(I’m a new legal assistant in a district attorney’s office, and have only recently moved to the state, so I haven’t had contact with many locals. The phone rings:)

Me: “District Attorney’s office. This is [My Name]. Can I help you?”

(I write down the caller ID’s phone number and displayed name.)

Defendant: “I need to speak to the district attorney.”

Me: “He’s not in right now. Can I take a message?”

Defendant: “Why the f*** would I want you to take a f****** message?! I want to speak to the f****** district attorney! I don’t want to leave another f****** message!” *lather, rinse, repeat in variations*

Me: *in every pause he makes* “Sir… Sir… Sir… Sir…”

(I hold the phone away from my ear, so the other legal assistant can hear, too, and look over at her.)

Coworker: “That’s [Defendant]. Just hang up. He’s the guy who lives in the abandoned hotel in [Tiny Town] and who the [Small Town] librarian had to kick out because he was trying to bathe in the library bathroom sink, and left the bathroom so filthy you wouldn’t believe it. And just wait until you see him in court!”

Me: “I’m afraid to ask what he’s done in court.”

Coworker: “He’ll take off his shoe and sock, and the bandages, and show the judge his amputated toes.”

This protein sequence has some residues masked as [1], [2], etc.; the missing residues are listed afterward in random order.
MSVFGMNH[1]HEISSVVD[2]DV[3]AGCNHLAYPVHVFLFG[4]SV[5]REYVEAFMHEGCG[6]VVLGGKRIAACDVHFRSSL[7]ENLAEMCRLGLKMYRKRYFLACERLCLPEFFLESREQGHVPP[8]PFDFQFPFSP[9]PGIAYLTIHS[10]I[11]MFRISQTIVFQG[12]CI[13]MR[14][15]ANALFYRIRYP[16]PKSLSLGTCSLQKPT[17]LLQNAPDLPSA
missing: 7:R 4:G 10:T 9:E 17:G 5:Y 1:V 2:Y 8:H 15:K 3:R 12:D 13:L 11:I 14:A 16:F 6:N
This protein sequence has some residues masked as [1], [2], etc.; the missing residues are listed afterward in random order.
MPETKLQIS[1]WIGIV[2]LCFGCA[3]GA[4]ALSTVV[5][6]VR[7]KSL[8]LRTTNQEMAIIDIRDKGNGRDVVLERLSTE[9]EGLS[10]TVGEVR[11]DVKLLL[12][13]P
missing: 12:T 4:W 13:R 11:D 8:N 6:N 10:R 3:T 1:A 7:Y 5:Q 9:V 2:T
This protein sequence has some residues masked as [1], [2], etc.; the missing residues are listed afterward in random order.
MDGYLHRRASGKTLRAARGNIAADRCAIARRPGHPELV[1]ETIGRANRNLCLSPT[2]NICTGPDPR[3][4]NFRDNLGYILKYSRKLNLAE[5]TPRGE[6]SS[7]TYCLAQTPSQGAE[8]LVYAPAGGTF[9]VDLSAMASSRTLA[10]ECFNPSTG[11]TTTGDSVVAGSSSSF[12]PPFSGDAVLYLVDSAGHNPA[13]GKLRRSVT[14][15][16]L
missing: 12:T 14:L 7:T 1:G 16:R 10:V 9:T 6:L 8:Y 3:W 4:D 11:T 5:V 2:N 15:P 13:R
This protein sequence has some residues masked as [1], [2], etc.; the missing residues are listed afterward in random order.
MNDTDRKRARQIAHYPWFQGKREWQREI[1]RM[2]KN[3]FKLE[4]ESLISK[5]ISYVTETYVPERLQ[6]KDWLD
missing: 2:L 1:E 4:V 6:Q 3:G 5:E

Me: “You can’t make this s**t up.”

(THIS time, he claimed to have MRSA!)

911, How Can We Ignore You?

, , , , , | | Legal | June 16, 2018

(I come home from work at night to find a group of teenagers standing in the middle of the parking lot of my apartment doing drugs. Being a young woman with a small build, I feel immediately uncomfortable having to walk by these boys by myself at night. As I circle around to find a parking space, the boys keep glaring at me and approaching my car menacingly. I finally find a parking space on the opposite side of the lot, but still feel uncomfortable walking to my apartment alone. I call the police to see if they can come out to assess the situation.)

911 Dispatcher: “911. What is your emergency?”

(I go through the process of giving my address, stating that I need police, etc. I finally get on the line with a police dispatcher.)

Police Dispatcher: “What is your emergency?”

Me: “There is a group of teenagers doing drugs in the middle of the parking lot of my apartment.”

Police Dispatcher: “Can you describe anything about the vehicle they’re in?”

Me: “Um, they aren’t in a vehicle. They’re standing around the parking lot.”

Police Dispatcher: “Well, are they standing near a car? Can you describe it at all?”

Me: “I mean the boys are talking to another boy who is sitting with the door open out of a car, the rest are standing in the middle of the parking lot. I didn’t get a good look at the car because they started to approach me as I drove by them.”

Police Dispatcher: “So you can’t give me any descriptions?”

Me: “I mean, I can describe the boys. There are four of them, they are [race] and seem around [age range]. They are all wearing backwards ball caps and baggy shirts, and they are smoking joints and passing small pills between them.”

Police Dispatcher: “But you can’t describe the vehicle at all?”